A morning commute may not seem a particularly inspiring journey. But the office where I work is close to my apartment, meaning I now walk to work each day. After crawling out of bed in the morning and again after long hours at a desk, I enjoy the chance to stretch my legs along the pavement.
I start down the five flights of stairs in my building and step outside onto quiet Schlegelstrasse. From there it's a short distance to Chaussestrasse, where I turn left and head toward Friedrichstrasse. Chaussestrasse and Friedrichstrasse are full of morning rush, delivery trucks and suit-clad bikers that remind me another busy day is beginning. Thai, Chinese and German restaurants are closed, but the bakeries are open, and if I am groggy I splurge on the unsatisfying German imitation of an iced coffee. At certain corners, whiffs of raw sewage remind me that Berlin is too broke to fix its pipes.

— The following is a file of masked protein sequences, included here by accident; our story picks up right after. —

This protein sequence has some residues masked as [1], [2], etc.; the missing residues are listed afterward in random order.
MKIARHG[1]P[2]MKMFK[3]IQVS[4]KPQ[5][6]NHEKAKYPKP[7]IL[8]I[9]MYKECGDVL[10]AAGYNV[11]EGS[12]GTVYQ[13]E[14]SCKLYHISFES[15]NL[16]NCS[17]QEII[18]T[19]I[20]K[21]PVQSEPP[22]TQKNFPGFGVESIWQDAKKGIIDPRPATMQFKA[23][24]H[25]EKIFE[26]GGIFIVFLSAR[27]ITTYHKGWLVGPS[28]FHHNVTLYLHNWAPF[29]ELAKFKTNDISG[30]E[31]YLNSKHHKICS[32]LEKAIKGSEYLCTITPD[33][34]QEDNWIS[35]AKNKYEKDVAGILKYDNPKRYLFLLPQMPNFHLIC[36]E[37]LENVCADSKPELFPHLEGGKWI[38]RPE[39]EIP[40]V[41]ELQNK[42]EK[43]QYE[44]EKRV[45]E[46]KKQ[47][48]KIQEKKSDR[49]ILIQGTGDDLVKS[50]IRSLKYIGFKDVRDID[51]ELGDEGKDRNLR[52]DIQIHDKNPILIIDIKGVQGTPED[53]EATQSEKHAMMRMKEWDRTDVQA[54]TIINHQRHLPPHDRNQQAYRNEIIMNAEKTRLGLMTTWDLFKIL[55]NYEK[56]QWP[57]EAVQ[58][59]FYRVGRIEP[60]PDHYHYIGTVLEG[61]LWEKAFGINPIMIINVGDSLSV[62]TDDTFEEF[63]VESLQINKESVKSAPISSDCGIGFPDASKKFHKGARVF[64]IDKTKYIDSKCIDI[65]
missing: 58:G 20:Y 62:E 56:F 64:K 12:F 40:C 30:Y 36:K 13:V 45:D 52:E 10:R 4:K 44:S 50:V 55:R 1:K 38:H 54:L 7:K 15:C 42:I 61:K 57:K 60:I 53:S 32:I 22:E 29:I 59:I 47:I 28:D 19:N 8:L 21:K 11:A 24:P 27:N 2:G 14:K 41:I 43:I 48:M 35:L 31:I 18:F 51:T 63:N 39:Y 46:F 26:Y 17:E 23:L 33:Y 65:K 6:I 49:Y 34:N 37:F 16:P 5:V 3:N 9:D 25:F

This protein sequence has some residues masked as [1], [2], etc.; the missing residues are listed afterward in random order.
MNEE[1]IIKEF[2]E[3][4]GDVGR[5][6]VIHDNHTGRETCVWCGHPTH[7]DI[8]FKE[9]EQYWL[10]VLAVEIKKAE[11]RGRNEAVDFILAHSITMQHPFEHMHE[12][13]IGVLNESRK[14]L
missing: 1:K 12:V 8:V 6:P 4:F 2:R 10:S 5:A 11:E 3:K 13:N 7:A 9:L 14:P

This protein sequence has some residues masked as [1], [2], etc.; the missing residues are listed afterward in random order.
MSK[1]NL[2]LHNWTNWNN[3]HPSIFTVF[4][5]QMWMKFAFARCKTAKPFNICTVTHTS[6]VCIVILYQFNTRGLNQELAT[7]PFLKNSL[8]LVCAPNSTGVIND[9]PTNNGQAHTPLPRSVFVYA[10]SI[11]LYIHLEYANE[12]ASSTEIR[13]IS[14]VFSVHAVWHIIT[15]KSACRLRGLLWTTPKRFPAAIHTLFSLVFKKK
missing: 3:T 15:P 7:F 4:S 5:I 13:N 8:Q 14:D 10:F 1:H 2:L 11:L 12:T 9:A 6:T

I turn west onto Rheinhardtsrasse for the final leg of my journey. There are more trucks, but the storm drains don't smell as putrid.
All along my route, just beyond the loud streets, life is more hushed. I pass the quiet cemetery where Brecht's bones sleep. Later, the commons in front of a Humboldt University cafeteria, hours before anyone has opted to lunch on the lawn. The gardens and leafy campus of the Charite medical school inspire me to find a greener, quieter route -- a hypotenuse to my typical right-angled commute.
But I never do. I wake up late or leave work in a rush, heading straight to the busier streets.